Many music therapists are familiar with the djembe as a useful hand drum in their work.  Some are familiar with the family of three bass drums known as dunun.   Another somewhat related regional instrument is the krin (sometimes spelled kryin).   The krin is a cylinder carved out of a pieced of tree trunk.  The cylinder has three slots carved into it, so that there are two resonant surfaces (but many other sounds available for strong melodic possibilities).  One surface is pitched higher than the other.  Like the dunun drums, krin traditionally come in three separate sizes: a larger, lower pitched krin, a medium krin, and a smaller, higher-pitched krin.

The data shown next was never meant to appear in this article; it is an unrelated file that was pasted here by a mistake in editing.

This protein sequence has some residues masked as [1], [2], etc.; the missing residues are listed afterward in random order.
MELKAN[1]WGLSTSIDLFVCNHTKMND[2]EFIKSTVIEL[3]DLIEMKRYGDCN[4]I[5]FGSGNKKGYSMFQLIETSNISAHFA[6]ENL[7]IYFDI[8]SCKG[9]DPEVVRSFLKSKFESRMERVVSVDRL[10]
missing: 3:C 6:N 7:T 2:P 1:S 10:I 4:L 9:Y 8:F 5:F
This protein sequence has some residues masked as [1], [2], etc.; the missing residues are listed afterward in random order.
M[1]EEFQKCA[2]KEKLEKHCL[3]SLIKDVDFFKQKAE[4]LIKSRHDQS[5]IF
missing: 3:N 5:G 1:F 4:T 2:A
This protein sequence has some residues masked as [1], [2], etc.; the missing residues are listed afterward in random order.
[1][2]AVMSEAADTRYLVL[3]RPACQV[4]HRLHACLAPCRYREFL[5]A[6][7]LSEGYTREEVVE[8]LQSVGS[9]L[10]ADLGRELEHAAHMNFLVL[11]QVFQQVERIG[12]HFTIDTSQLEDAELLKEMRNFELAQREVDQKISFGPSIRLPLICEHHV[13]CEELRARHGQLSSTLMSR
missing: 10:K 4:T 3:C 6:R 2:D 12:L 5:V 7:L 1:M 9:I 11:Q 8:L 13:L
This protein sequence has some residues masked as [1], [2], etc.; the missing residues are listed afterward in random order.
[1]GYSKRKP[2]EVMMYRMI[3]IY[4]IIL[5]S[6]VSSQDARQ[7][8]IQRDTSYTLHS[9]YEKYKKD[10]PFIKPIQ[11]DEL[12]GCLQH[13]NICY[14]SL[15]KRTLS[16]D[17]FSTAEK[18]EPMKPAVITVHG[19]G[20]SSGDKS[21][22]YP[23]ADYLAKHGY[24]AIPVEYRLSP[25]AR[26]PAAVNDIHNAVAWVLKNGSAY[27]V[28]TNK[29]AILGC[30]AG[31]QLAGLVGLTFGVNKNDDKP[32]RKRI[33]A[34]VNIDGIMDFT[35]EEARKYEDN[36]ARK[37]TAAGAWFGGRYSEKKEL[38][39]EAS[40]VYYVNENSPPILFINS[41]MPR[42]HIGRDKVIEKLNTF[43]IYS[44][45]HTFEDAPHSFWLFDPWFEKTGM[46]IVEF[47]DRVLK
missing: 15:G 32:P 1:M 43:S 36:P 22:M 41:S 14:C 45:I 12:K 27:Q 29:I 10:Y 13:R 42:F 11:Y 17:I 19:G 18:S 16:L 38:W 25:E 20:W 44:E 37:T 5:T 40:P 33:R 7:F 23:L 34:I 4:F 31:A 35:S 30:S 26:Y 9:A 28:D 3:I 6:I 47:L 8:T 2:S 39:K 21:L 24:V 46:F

The instrument is traditionally associated with the Baga people of the Guinea forest region.  One traditional use of the krin is communication of messages (using giant krin).  The instrument is also traditionally used to accompany various ceremonies.

With the advent of the West African “ballets” (drum and dance troops), the krin was integrated along with djembe, dunun, bala, kora, and other instruments, so that village music of all regions could come together to represent a national music of Guinea.

For a brief look at how to play to krin, watch this video of Michael Markus, owner of Wula Drums, a great musician, and a supporter of percussion in music therapy.

Here is a video of a young ballet troop playing krin in a musical arrangement.   I hope you enjoy!